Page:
Not a single child got more than 80% for maths.

Dunce cap in the Victorian schoolroom at the M...

What? Come again? Only 970 out of 194165 grade 9 pupils in the Limpopo (a province in South Africa) public schools system got more than 50% for maths this year. 0 (yes, ZERO) got more than 80%! That’s zero pupils (or ‘learners’ as we are meant to call them – arggh) got an A average for maths in the year before they have to select the subjects they will take through to the end of their high school lives and the ones that dictate what they will be able to study in college or university and possibly what they do with their lives.

What the hell is going on? Granted, I am jumping on a statistical headline grabber in the local paper but huh?  This is only a small (population wise) province but being small it should have been one of the easiest to improve and achieve decent results. Now statistics are easily manipulated to mean anything but if this is any indication of the country averages (don’t suppose those are available to the general public – just wait till the proposed secrecy act becomes a reality), how the hell is South Africa meant to drag itself up out of poverty and inequality if this is the latest Education Department report card – a measure of how well the people most responsible for the future of our people are doing?

I refuse to believe that out of almost 200k kids, there is not a single child naturally smart enough to be able to do grade 9 maths?  What are the chances of that?  Is there something in the water in Limpopo?  Now I was pretty crap at maths (I was a jock remember, and a creative type to boot) and went to a public school way back in the Dark Ages (early 90’s) but even I managed to scrape through. I probably got one of the worst math marks for my matric class (final year in high school for those readers across the pond) and more than 25% of my fellow students got more than 90% for maths finals. Yes. I was a jock in a nerdy school – haven’t I mentioned that yet?

Granted, I had classrooms with roofs, running water and toilets, desks to sit behind, books to use and teachers who gave a damn. I was fed and did not have to worry about being stabbed by a ‘friend’ on the way home.  Unfortunately that’s what the large majority of South African kids have to deal with so maybe education is the last thing on their minds – but it should not be.

Sure, I benefited from a regime that I, at the time knew very little about (jock remember, what’s politics?), but if we strip all that away and think about the fact that its been 19 years since we became the Rainbow Nation shouldn’t the children of our new democracy be the first to benefit from the changes? That’s 19 years of children to make it work – millions of future adults working and building a better country that have missed out. It’s long enough for someone born on on the day of our first democratic election to have grown up entirely in the new era and now (hopefully) attending university or getting a job.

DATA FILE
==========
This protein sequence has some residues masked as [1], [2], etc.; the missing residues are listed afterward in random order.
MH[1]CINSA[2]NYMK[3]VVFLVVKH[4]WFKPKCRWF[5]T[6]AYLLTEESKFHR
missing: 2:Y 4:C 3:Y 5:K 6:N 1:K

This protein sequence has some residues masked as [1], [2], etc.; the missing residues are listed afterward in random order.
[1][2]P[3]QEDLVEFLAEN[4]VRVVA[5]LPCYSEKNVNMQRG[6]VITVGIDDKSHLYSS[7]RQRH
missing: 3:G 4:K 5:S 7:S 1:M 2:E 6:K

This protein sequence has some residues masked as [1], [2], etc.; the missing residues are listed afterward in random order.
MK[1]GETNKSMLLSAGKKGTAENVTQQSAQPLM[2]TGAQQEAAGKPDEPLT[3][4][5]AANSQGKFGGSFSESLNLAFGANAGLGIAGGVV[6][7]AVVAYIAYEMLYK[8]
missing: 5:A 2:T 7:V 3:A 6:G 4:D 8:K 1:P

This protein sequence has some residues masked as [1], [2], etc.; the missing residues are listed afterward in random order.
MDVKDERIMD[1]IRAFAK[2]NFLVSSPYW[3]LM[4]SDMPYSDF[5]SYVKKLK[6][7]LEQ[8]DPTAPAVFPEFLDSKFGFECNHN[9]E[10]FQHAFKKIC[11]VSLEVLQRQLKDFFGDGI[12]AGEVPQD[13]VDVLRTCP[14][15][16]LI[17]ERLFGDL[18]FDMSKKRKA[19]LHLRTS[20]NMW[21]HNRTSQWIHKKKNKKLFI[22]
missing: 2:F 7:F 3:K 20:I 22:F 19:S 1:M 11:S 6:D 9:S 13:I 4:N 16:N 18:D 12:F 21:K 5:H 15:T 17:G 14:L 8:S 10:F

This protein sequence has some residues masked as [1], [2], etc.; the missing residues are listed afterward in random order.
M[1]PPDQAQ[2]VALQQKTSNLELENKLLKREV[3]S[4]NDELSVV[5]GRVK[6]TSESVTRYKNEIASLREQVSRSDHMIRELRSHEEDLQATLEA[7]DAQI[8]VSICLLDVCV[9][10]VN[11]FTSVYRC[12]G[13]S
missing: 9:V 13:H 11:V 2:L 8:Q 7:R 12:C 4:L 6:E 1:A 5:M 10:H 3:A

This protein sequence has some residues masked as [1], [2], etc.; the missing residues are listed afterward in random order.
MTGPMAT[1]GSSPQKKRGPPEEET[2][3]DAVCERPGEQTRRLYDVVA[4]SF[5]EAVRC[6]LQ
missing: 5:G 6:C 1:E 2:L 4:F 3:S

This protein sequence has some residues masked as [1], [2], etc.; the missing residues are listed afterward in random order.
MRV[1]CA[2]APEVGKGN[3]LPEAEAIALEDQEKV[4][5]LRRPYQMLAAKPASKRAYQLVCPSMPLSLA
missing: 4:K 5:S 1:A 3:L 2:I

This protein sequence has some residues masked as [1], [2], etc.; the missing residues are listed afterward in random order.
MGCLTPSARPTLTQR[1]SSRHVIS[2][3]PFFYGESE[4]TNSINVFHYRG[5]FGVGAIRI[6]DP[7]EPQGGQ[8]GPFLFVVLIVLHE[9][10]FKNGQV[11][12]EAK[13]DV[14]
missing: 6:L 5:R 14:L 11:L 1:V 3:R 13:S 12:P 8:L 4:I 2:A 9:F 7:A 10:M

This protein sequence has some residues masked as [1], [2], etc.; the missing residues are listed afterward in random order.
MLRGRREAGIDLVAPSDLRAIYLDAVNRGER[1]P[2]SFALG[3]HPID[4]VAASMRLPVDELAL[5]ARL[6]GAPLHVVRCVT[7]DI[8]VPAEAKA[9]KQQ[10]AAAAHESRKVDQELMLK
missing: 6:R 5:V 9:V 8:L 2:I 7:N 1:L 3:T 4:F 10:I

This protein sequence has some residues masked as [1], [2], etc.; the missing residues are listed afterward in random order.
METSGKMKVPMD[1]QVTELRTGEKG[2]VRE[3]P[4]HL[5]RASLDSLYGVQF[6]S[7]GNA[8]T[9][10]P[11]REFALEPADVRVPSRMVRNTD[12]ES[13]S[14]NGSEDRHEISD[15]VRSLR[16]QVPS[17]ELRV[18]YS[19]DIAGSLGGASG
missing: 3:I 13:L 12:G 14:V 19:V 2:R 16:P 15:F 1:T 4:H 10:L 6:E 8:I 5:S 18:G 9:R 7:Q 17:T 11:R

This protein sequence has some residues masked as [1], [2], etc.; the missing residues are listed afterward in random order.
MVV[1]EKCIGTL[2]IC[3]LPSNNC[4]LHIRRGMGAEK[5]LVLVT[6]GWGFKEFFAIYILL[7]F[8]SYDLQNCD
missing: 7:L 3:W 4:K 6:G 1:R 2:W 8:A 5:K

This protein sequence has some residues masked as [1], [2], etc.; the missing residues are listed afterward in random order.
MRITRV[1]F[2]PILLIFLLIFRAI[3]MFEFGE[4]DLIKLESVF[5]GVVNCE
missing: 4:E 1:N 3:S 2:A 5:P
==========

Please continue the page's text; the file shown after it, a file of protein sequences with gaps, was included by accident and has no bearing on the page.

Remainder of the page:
And what about the infrastructure problems?  Why can’t the government afford to install toilets at public schools?  Why can’t the government deliver textbooks?  Is it more important for tax payers money to be spent on presidential mansions, excessive air travel and parties for cronies? Why have the people in power just ignored the plight of the children? Or is it all some conspiracy theory to keep the population dumbed down so that those in power can extend the run of the gravy train before the public realises that they are being milked like scrawny cows in a dilapidated barn.

I have lived on the outskirts of education for most of my life. My sister and mother used to teach. My father still does, although he is now in the private system after decades in public. I know what can be achieved with very little by dedicated teachers who believe in what they are doing. I have had the privilege of being taught by teachers who used their own money to pay for class outings to museums and extra photocopies of worksheets when the school ran out of paper. Money they could ill afford to use yet they did, because (I believethey were true selfless teachers (a species almost driven extinct by the education department) – let me tell you, as a son of a public school teacher, teachers never got much money in the Dark Ages either – I wore my school shoes till they were so scuffed they had holes and no amount of boot polish helped.  I suppose I at least had shoes, and boot polish.

There are many good people in public education, some quite vocal, and I am sure that there are many teachers still in the public system who are there because they believe in teaching. I am sure that there are schools trying their best without any support. I applaud them all… I just hope that somehow they are able to make a change from within a crumbling establishment before it’s too late – perhaps it can never be too late when it comes to children, but lets hope they can make a real difference soon.

I am very thankful that my kids go to private school (no thanks to my current lack of income generating potential) and that they are not subject to the same problems that the majority of the children in the country are. It is not easy to choke down on the yearly school invoices that can be as much as ten to twenty times (and more) what public schools require, but the long hours my wife works and sacrifices we make are to ensure that our kids get the best we can give them and I am sure that most parents in SA want the same.

Now if only the people pulling the strings cared as much. I wonder who of our illustrious leaders still send their children to public schools.

Lanceolot

ps. Yes. I apologise, I did promise that this blog would not to rant about politics but in my defence I am only making a few jabs at our leadership. ;-P

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